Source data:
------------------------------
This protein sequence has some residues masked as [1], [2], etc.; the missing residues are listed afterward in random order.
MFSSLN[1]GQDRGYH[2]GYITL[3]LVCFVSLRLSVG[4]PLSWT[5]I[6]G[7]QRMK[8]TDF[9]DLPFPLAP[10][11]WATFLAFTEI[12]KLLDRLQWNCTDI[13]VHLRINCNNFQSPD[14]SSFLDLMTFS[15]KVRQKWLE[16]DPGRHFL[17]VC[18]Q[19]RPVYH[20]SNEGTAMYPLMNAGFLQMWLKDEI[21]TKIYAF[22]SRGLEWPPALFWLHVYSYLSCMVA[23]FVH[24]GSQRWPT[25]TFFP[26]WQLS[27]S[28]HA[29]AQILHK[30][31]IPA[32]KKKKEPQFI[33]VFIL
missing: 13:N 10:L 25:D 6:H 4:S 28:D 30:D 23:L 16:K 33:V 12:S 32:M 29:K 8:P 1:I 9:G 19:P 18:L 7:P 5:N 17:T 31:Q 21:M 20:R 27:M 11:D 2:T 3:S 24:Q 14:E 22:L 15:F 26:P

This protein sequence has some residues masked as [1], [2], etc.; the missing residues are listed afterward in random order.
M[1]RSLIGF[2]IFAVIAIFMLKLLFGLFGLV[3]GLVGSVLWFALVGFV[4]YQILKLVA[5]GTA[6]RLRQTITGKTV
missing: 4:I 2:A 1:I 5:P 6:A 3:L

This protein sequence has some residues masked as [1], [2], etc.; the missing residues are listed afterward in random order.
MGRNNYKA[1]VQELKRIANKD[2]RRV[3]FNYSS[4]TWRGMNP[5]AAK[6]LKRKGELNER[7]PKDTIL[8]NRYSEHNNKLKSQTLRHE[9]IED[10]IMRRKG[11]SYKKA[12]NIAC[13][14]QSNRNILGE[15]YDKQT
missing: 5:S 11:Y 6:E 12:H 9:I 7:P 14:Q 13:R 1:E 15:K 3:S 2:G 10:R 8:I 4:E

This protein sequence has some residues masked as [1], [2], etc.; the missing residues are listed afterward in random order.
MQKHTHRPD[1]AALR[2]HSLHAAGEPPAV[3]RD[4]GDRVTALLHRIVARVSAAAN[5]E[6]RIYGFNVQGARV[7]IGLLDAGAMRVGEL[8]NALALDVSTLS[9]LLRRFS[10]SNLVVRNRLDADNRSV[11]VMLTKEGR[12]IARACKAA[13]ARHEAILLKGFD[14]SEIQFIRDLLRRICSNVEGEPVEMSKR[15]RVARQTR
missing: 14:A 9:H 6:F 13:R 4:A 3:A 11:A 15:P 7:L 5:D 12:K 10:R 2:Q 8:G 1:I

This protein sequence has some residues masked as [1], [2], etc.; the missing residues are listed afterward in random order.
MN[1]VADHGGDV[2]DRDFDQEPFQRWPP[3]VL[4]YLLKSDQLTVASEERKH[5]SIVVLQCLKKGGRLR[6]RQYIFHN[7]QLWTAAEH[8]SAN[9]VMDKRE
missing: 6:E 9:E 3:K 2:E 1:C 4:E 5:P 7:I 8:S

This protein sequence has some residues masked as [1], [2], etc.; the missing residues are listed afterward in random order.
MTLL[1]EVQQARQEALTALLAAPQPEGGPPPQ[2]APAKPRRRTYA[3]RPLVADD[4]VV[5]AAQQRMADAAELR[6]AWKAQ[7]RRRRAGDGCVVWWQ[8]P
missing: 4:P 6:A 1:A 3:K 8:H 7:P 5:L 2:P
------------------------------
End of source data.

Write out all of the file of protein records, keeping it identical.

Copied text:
This protein sequence has some residues masked as [1], [2], etc.; the missing residues are listed afterward in random order.
MFSSLN[1]GQDRGYH[2]GYITL[3]LVCFVSLRLSVG[4]PLSWT[5]I[6]G[7]QRMK[8]TDF[9]DLPFPLAP[10][11]WATFLAFTEI[12]KLLDRLQWNCTDI[13]VHLRINCNNFQSPD[14]SSFLDLMTFS[15]KVRQKWLE[16]DPGRHFL[17]VC[18]Q[19]RPVYH[20]SNEGTAMYPLMNAGFLQMWLKDEI[21]TKIYAF[22]SRGLEWPPALFWLHVYSYLSCMVA[23]FVH[24]GSQRWPT[25]TFFP[26]WQLS[27]S[28]HA[29]AQILHK[30][31]IPA[32]KKKKEPQFI[33]VFIL
missing: 13:N 10:L 25:D 6:H 4:S 28:D 30:D 23:L 16:K 33:V 12:S 32:M 29:K 8:P 1:I 9:G 19:P 18:L 7:P 5:N 17:T 31:Q 21:M 20:R 27:M 11:D 2:T 3:S 24:Q 14:E 22:L 15:F 26:P

This protein sequence has some residues masked as [1], [2], etc.; the missing residues are listed afterward in random order.
M[1]RSLIGF[2]IFAVIAIFMLKLLFGLFGLV[3]GLVGSVLWFALVGFV[4]YQILKLVA[5]GTA[6]RLRQTITGKTV
missing: 4:I 2:A 1:I 5:P 6:A 3:L

This protein sequence has some residues masked as [1], [2], etc.; the missing residues are listed afterward in random order.
MGRNNYKA[1]VQELKRIANKD[2]RRV[3]FNYSS[4]TWRGMNP[5]AAK[6]LKRKGELNER[7]PKDTIL[8]NRYSEHNNKLKSQTLRHE[9]IED[10]IMRRKG[11]SYKKA[12]NIAC[13][14]QSNRNILGE[15]YDKQT
missing: 5:S 11:Y 6:E 12:H 9:I 7:P 14:Q 13:R 1:E 15:K 3:S 2:G 10:R 8:I 4:E

This protein sequence has some residues masked as [1], [2], etc.; the missing residues are listed afterward in random order.
MQKHTHRPD[1]AALR[2]HSLHAAGEPPAV[3]RD[4]GDRVTALLHRIVARVSAAAN[5]E[6]RIYGFNVQGARV[7]IGLLDAGAMRVGEL[8]NALALDVSTLS[9]LLRRFS[10]SNLVVRNRLDADNRSV[11]VMLTKEGR[12]IARACKAA[13]ARHEAILLKGFD[14]SEIQFIRDLLRRICSNVEGEPVEMSKR[15]RVARQTR
missing: 14:A 9:H 6:F 13:R 4:A 3:A 11:A 15:P 7:L 5:D 12:K 10:R 2:Q 8:G 1:I

This protein sequence has some residues masked as [1], [2], etc.; the missing residues are listed afterward in random order.
MN[1]VADHGGDV[2]DRDFDQEPFQRWPP[3]VL[4]YLLKSDQLTVASEERKH[5]SIVVLQCLKKGGRLR[6]RQYIFHN[7]QLWTAAEH[8]SAN[9]VMDKRE
missing: 6:E 9:E 3:K 2:E 1:C 4:E 5:P 7:I 8:S

This protein sequence has some residues masked as [1], [2], etc.; the missing residues are listed afterward in random order.
MTLL[1]EVQQARQEALTALLAAPQPEGGPPPQ[2]APAKPRRRTYA[3]RPLVADD[4]VV[5]AAQQRMADAAELR[6]AWKAQ[7]RRRRAGDGCVVWWQ[8]P
missing: 4:P 6:A 1:A 3:K 8:H 7:P 5:L 2:P